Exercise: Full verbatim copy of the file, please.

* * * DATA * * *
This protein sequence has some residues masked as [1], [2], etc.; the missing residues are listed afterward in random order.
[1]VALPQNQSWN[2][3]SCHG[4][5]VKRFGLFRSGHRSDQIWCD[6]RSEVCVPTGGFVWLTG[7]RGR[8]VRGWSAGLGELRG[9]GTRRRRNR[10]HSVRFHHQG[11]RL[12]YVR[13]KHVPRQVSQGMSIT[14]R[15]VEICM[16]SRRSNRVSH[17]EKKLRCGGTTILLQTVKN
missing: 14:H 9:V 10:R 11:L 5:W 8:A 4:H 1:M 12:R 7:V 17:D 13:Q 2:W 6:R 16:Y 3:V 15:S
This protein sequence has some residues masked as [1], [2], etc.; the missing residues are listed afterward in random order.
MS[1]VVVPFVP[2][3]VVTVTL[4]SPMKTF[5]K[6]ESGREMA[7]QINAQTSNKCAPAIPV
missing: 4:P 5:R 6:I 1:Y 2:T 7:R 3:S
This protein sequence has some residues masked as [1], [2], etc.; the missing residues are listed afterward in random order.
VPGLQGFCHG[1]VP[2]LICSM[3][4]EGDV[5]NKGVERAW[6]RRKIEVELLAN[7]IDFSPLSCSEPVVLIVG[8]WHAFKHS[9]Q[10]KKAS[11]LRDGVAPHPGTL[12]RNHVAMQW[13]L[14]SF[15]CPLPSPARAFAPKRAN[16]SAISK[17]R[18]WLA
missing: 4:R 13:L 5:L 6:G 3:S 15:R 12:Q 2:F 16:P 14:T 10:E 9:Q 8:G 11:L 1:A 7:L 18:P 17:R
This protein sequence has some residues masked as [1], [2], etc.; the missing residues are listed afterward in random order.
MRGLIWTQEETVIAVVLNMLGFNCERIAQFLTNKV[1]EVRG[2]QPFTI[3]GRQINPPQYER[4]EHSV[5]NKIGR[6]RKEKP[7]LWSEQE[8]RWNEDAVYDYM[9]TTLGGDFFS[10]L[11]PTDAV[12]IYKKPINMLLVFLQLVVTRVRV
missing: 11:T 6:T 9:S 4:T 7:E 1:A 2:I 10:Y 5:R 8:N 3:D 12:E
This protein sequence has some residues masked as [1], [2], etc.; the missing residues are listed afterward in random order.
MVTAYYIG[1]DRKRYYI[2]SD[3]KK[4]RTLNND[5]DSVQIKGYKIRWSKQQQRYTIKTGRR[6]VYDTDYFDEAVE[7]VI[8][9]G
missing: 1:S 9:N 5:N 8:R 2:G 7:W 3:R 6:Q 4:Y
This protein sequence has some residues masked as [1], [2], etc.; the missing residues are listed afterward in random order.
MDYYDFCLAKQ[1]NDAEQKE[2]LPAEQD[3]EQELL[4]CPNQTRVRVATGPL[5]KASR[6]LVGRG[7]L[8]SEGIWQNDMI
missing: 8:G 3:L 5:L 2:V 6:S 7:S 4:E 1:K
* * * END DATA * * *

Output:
This protein sequence has some residues masked as [1], [2], etc.; the missing residues are listed afterward in random order.
[1]VALPQNQSWN[2][3]SCHG[4][5]VKRFGLFRSGHRSDQIWCD[6]RSEVCVPTGGFVWLTG[7]RGR[8]VRGWSAGLGELRG[9]GTRRRRNR[10]HSVRFHHQG[11]RL[12]YVR[13]KHVPRQVSQGMSIT[14]R[15]VEICM[16]SRRSNRVSH[17]EKKLRCGGTTILLQTVKN
missing: 14:H 9:V 10:R 11:L 5:W 8:A 4:H 1:M 12:R 7:V 17:D 13:Q 2:W 6:R 16:Y 3:V 15:S
This protein sequence has some residues masked as [1], [2], etc.; the missing residues are listed afterward in random order.
MS[1]VVVPFVP[2][3]VVTVTL[4]SPMKTF[5]K[6]ESGREMA[7]QINAQTSNKCAPAIPV
missing: 4:P 5:R 6:I 1:Y 2:T 7:R 3:S
This protein sequence has some residues masked as [1], [2], etc.; the missing residues are listed afterward in random order.
VPGLQGFCHG[1]VP[2]LICSM[3][4]EGDV[5]NKGVERAW[6]RRKIEVELLAN[7]IDFSPLSCSEPVVLIVG[8]WHAFKHS[9]Q[10]KKAS[11]LRDGVAPHPGTL[12]RNHVAMQW[13]L[14]SF[15]CPLPSPARAFAPKRAN[16]SAISK[17]R[18]WLA
missing: 4:R 13:L 5:L 6:G 3:S 15:R 12:Q 2:F 16:P 14:T 10:E 9:Q 8:G 11:L 1:A 7:L 18:P 17:R
This protein sequence has some residues masked as [1], [2], etc.; the missing residues are listed afterward in random order.
MRGLIWTQEETVIAVVLNMLGFNCERIAQFLTNKV[1]EVRG[2]QPFTI[3]GRQINPPQYER[4]EHSV[5]NKIGR[6]RKEKP[7]LWSEQE[8]RWNEDAVYDYM[9]TTLGGDFFS[10]L[11]PTDAV[12]IYKKPINMLLVFLQLVVTRVRV
missing: 11:T 6:T 9:S 4:T 7:E 1:A 2:I 10:Y 5:R 8:N 3:D 12:E
This protein sequence has some residues masked as [1], [2], etc.; the missing residues are listed afterward in random order.
MVTAYYIG[1]DRKRYYI[2]SD[3]KK[4]RTLNND[5]DSVQIKGYKIRWSKQQQRYTIKTGRR[6]VYDTDYFDEAVE[7]VI[8][9]G
missing: 1:S 9:N 5:N 8:R 2:G 7:W 3:R 6:Q 4:Y
This protein sequence has some residues masked as [1], [2], etc.; the missing residues are listed afterward in random order.
MDYYDFCLAKQ[1]NDAEQKE[2]LPAEQD[3]EQELL[4]CPNQTRVRVATGPL[5]KASR[6]LVGRG[7]L[8]SEGIWQNDMI
missing: 8:G 3:L 5:L 2:V 6:S 7:S 4:E 1:K